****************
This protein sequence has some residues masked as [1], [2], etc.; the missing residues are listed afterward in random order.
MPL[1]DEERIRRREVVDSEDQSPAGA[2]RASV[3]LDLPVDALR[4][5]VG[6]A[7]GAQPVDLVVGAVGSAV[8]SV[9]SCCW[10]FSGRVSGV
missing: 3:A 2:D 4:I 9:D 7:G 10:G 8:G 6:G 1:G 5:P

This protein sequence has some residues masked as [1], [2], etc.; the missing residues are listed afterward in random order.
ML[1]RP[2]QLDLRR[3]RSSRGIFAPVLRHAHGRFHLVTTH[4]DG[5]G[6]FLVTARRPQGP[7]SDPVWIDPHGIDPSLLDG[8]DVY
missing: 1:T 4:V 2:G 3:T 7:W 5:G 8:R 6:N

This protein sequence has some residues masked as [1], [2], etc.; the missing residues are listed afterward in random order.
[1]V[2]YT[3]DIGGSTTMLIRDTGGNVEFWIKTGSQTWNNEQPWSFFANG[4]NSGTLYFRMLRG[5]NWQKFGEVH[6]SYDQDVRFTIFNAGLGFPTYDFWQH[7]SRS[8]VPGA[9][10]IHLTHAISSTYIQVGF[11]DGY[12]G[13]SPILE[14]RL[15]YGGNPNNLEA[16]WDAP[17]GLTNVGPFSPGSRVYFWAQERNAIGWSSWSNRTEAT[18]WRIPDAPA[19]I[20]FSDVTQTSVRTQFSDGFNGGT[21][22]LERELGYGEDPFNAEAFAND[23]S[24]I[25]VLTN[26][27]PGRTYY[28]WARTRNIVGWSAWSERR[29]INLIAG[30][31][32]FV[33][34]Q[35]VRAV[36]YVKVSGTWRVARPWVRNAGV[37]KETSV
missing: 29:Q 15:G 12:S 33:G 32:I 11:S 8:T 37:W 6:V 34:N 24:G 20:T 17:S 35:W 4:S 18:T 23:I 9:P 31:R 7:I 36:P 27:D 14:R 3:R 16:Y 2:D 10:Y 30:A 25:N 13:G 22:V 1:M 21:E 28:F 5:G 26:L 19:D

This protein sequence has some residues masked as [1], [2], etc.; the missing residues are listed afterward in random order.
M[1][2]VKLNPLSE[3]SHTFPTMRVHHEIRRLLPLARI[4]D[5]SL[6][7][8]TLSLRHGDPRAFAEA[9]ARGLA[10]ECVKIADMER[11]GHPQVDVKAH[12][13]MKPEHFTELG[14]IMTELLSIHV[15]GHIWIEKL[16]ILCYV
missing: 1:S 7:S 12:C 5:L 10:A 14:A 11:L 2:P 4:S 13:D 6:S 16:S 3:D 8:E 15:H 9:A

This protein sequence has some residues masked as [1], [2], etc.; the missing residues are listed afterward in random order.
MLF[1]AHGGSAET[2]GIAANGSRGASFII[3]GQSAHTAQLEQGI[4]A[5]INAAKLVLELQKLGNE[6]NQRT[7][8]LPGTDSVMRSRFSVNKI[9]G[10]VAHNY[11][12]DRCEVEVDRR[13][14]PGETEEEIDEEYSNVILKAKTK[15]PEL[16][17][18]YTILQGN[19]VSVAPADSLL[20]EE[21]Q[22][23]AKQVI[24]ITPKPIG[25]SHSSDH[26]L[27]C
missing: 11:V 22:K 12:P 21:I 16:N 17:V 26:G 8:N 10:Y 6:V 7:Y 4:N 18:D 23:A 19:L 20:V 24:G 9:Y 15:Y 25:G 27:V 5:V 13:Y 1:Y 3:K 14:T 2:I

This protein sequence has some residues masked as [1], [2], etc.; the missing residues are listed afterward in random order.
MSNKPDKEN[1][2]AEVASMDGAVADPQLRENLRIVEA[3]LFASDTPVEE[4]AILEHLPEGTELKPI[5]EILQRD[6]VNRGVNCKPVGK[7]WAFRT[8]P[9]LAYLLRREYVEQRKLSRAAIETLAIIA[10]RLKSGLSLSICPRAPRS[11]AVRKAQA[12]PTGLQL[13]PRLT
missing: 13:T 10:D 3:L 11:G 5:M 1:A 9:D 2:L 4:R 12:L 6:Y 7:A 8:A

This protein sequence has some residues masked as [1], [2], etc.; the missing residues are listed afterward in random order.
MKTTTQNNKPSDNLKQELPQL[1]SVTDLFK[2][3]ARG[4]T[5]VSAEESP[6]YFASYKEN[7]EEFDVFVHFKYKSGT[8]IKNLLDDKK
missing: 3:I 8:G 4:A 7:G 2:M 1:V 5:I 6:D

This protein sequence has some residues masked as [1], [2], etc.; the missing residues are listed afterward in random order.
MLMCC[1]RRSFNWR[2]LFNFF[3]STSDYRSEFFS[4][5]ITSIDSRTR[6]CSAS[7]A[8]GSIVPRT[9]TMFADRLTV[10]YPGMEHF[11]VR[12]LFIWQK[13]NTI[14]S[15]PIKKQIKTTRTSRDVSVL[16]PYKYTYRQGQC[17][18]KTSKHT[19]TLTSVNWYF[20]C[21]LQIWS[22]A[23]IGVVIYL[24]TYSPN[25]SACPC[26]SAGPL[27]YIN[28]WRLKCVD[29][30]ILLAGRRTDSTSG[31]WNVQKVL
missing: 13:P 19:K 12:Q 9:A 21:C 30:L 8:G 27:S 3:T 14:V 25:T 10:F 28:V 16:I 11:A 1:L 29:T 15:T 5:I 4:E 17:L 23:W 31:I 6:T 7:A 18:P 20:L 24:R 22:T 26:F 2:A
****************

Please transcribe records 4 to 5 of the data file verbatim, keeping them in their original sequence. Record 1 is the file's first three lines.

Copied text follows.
This protein sequence has some residues masked as [1], [2], etc.; the missing residues are listed afterward in random order.
M[1][2]VKLNPLSE[3]SHTFPTMRVHHEIRRLLPLARI[4]D[5]SL[6][7][8]TLSLRHGDPRAFAEA[9]ARGLA[10]ECVKIADMER[11]GHPQVDVKAH[12][13]MKPEHFTELG[14]IMTELLSIHV[15]GHIWIEKL[16]ILCYV
missing: 1:S 7:S 12:C 5:L 10:A 14:A 11:L 2:P 4:S 13:D 6:S 16:S 3:D 8:E 15:H 9:A

This protein sequence has some residues masked as [1], [2], etc.; the missing residues are listed afterward in random order.
MLF[1]AHGGSAET[2]GIAANGSRGASFII[3]GQSAHTAQLEQGI[4]A[5]INAAKLVLELQKLGNE[6]NQRT[7][8]LPGTDSVMRSRFSVNKI[9]G[10]VAHNY[11][12]DRCEVEVDRR[13][14]PGETEEEIDEEYSNVILKAKTK[15]PEL[16][17][18]YTILQGN[19]VSVAPADSLL[20]EE[21]Q[22][23]AKQVI[24]ITPKPIG[25]SHSSDH[26]L[27]C
missing: 11:V 22:K 12:P 21:I 16:N 17:V 26:G 8:N 10:Y 6:V 7:Y 4:N 18:D 23:A 19:L 20:V 24:G 9:Y 15:Y 25:G 27:V 5:V 13:Y 1:Y 3:K 14:T 2:I